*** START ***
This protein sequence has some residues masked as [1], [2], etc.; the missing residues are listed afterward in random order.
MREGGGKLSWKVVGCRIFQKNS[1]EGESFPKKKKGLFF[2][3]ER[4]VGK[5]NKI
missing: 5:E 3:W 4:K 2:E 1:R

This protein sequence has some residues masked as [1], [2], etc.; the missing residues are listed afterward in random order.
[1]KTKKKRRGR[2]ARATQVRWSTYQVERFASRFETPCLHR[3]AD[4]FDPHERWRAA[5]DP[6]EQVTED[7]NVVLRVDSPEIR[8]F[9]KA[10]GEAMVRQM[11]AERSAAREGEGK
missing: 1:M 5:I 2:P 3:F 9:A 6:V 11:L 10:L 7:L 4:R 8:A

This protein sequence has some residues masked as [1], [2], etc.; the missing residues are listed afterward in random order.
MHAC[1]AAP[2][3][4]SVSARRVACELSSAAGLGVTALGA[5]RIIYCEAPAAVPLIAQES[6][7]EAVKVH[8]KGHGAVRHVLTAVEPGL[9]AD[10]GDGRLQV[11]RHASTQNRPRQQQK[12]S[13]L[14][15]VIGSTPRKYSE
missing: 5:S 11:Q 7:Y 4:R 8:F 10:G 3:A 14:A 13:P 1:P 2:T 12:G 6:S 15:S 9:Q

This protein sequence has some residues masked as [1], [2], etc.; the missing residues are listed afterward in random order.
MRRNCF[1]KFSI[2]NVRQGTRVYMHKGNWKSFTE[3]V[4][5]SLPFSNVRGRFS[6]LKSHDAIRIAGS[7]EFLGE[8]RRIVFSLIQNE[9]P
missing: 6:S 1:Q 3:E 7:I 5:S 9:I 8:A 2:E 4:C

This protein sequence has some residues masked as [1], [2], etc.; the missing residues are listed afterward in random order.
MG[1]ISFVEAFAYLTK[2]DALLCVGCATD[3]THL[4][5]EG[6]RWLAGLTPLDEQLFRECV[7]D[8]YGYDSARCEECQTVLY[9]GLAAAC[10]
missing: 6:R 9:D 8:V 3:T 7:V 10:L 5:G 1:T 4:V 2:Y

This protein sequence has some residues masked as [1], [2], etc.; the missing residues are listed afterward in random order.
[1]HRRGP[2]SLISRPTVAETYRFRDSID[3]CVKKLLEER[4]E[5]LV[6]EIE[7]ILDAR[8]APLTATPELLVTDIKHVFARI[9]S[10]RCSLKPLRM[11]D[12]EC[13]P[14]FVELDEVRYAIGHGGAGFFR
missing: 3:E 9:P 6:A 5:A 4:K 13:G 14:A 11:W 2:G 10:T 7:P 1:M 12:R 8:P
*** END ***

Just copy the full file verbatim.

This protein sequence has some residues masked as [1], [2], etc.; the missing residues are listed afterward in random order.
MREGGGKLSWKVVGCRIFQKNS[1]EGESFPKKKKGLFF[2][3]ER[4]VGK[5]NKI
missing: 5:E 3:W 4:K 2:E 1:R

This protein sequence has some residues masked as [1], [2], etc.; the missing residues are listed afterward in random order.
[1]KTKKKRRGR[2]ARATQVRWSTYQVERFASRFETPCLHR[3]AD[4]FDPHERWRAA[5]DP[6]EQVTED[7]NVVLRVDSPEIR[8]F[9]KA[10]GEAMVRQM[11]AERSAAREGEGK
missing: 1:M 5:I 2:P 3:F 9:A 6:V 11:L 10:L 7:L 4:R 8:A

This protein sequence has some residues masked as [1], [2], etc.; the missing residues are listed afterward in random order.
MHAC[1]AAP[2][3][4]SVSARRVACELSSAAGLGVTALGA[5]RIIYCEAPAAVPLIAQES[6][7]EAVKVH[8]KGHGAVRHVLTAVEPGL[9]AD[10]GDGRLQV[11]RHASTQNRPRQQQK[12]S[13]L[14][15]VIGSTPRKYSE
missing: 5:S 11:Q 7:Y 4:R 8:F 10:G 3:A 14:A 13:P 1:P 2:T 12:G 6:S 15:S 9:Q

This protein sequence has some residues masked as [1], [2], etc.; the missing residues are listed afterward in random order.
MRRNCF[1]KFSI[2]NVRQGTRVYMHKGNWKSFTE[3]V[4][5]SLPFSNVRGRFS[6]LKSHDAIRIAGS[7]EFLGE[8]RRIVFSLIQNE[9]P
missing: 6:S 1:Q 3:E 7:I 5:S 9:I 8:A 2:E 4:C

This protein sequence has some residues masked as [1], [2], etc.; the missing residues are listed afterward in random order.
MG[1]ISFVEAFAYLTK[2]DALLCVGCATD[3]THL[4][5]EG[6]RWLAGLTPLDEQLFRECV[7]D[8]YGYDSARCEECQTVLY[9]GLAAAC[10]
missing: 6:R 9:D 8:V 3:T 7:V 10:L 5:G 1:T 4:V 2:Y

This protein sequence has some residues masked as [1], [2], etc.; the missing residues are listed afterward in random order.
[1]HRRGP[2]SLISRPTVAETYRFRDSID[3]CVKKLLEER[4]E[5]LV[6]EIE[7]ILDAR[8]APLTATPELLVTDIKHVFARI[9]S[10]RCSLKPLRM[11]D[12]EC[13]P[14]FVELDEVRYAIGHGGAGFFR
missing: 3:E 9:P 6:A 5:A 4:K 13:G 14:A 11:W 2:G 10:T 7:P 1:M 12:R 8:P